Holiday Boundaries: Gift-Giving

There are only two types of gift-givers in the world: those who meticulously plan out every gift they’re giving down to the last detail and keep a running list on their phone they update in real-time, and those who go shopping on Christmas Eve.

Inevitably, they marry each other.

Now, I’m not saying that one type of personality is better than the other, but I am saying that I am the meticulous planner, and my husband is the Christmas Eve shopper! 

Whatever type of gift-giver you are, I’m sure there have been times when you’ve struggled to figure out how much money to spend on that perfect gift or even what that ideal gift actually is. 

If we’re not careful, we can easily fall into the pit of gift-giving–where we stress ourselves out, spend too much money, buy too much stuff, and end up feeling defeated from the entire process.

This Christmas Season, I want to encourage you to set healthy boundaries where gift-giving is concerned.

Wrapped Presents to show how go overboard on gift-giving

Childhood Christmas Gifts:

I always hate it when people ask me to describe the best Christmas gift I’ve ever received. I have the same response every single time–I sit there like a deer in headlights and my mind goes completely blank. 

Do you know what I have no problem telling people about?

My favorite Christmas memories.

My dad is the king of practical jokes, and Christmas was always his time to shine. One year, we woke up on Christmas morning and there were only a few presents under the tree. My brother and I opened them, and then my parents went through this heart-wrenching story about how they were low on money and this was all they could afford. Now, we didn’t have excess money growing up, so this wasn’t hard to believe at all.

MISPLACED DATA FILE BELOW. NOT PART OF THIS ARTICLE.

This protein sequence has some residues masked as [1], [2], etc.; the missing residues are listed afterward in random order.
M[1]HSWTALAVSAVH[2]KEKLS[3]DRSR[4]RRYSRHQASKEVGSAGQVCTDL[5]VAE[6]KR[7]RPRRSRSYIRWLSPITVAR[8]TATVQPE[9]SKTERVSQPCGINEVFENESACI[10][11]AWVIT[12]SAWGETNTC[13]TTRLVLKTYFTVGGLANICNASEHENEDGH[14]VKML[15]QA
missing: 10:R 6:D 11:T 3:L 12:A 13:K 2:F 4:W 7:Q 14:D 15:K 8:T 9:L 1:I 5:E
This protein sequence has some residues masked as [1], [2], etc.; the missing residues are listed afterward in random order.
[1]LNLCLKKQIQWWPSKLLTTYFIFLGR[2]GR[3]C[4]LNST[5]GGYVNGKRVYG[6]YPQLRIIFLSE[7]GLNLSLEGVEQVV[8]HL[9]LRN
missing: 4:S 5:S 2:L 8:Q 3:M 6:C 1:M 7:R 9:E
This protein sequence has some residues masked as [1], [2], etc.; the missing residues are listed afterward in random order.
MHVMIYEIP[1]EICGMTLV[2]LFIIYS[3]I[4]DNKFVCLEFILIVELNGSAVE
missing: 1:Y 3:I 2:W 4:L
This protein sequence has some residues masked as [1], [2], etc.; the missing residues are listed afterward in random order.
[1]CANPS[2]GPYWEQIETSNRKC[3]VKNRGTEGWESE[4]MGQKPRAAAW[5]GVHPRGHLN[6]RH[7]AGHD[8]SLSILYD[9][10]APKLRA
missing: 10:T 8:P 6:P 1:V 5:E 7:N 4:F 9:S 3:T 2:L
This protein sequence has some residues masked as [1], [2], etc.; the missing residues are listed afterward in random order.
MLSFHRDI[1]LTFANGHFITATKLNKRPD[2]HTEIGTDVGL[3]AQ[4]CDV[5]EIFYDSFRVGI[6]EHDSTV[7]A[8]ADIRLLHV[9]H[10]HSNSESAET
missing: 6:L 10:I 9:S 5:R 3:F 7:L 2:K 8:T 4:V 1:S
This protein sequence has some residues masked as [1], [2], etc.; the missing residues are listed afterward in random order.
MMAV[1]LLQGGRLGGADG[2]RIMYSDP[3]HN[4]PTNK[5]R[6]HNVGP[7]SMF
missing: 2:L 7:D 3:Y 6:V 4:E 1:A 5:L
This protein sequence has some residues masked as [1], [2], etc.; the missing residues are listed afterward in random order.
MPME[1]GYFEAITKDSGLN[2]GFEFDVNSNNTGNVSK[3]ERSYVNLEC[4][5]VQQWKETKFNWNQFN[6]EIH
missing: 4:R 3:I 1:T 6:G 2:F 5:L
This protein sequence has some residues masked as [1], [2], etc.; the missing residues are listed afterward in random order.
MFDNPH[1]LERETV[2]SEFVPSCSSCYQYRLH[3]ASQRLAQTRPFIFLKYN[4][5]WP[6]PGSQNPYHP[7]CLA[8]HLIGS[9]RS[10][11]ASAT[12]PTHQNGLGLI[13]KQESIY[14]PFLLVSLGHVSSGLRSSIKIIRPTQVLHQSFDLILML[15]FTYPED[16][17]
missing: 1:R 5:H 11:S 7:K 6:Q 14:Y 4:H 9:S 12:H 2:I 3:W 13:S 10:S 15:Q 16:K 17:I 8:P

After my brother and I spent sufficient time apologizing and telling our parents it was fine and not to worry about it, my dad whips out this pocket watch that he said glowed in the dark and drug us to our basement to see how well it would work.

When we got to the basement, there was a Christmas tree made out of drywall beads and wrapping paper.

My parents laughed hysterically and then informed us they just didn’t feel like wrapping all our presents.

I can’t tell you one gift I received that year, but I can tell you exactly what that stupid Christmas tree looked like.

Or, there was the year my brother moved into an apartment for Grad school. He’d been telling my dad how he wanted a corvette and how that would be a great Christmas present. 

Come Christmas morning, my brother had a pair of keys on a corvette key chain under the Christmas tree. Attached to them was a note to go look in the car hauler in the driveway.

Now, listen, there were three people in that house who knew there was no way my brother was getting a corvette for Christmas, but somehow my brother was not one of them.

He threw his shoes on and ran outside. He opened the door to the car hauler only to find a recliner for his new apartment. 

I’m not sure he’s forgiven my dad for that one yet.

I could go on and on.

As I sit here and I think about the Christmas Season, these are the memories that come to mind–not the amazing gifts I’ve received over the years. 

I really think there’s an important lesson here for all of us.

I know we want to give our kids, loved ones, and partners amazing gifts. It’s a concept that’s been around since the beginning of time.  We see this throughout the old testament and the new.

  • In Genesis 36-37 we read about Jacob giving Joseph the coat of many colors.
  • In Matthew 2 the wise men bring gifts to Jesus
  • In I Samuel 30 David gives gifts to the elders of Judah.
  • In I Kings 10 the Queen of Sheba gives King Solomon spices and precious stones.

Honestly, that doesn’t even scratch the surface when it comes to the different types of gifts and reasons for those gifts in the bible.

They gave gifts as rewards, to ease tensions, as tributes, to celebrate, to show respect, etc.

Knowing this is a tradition that has lasted through the ages and that we are not alone, how do we reign in our gift-giving and set boundaries in this area of our lives?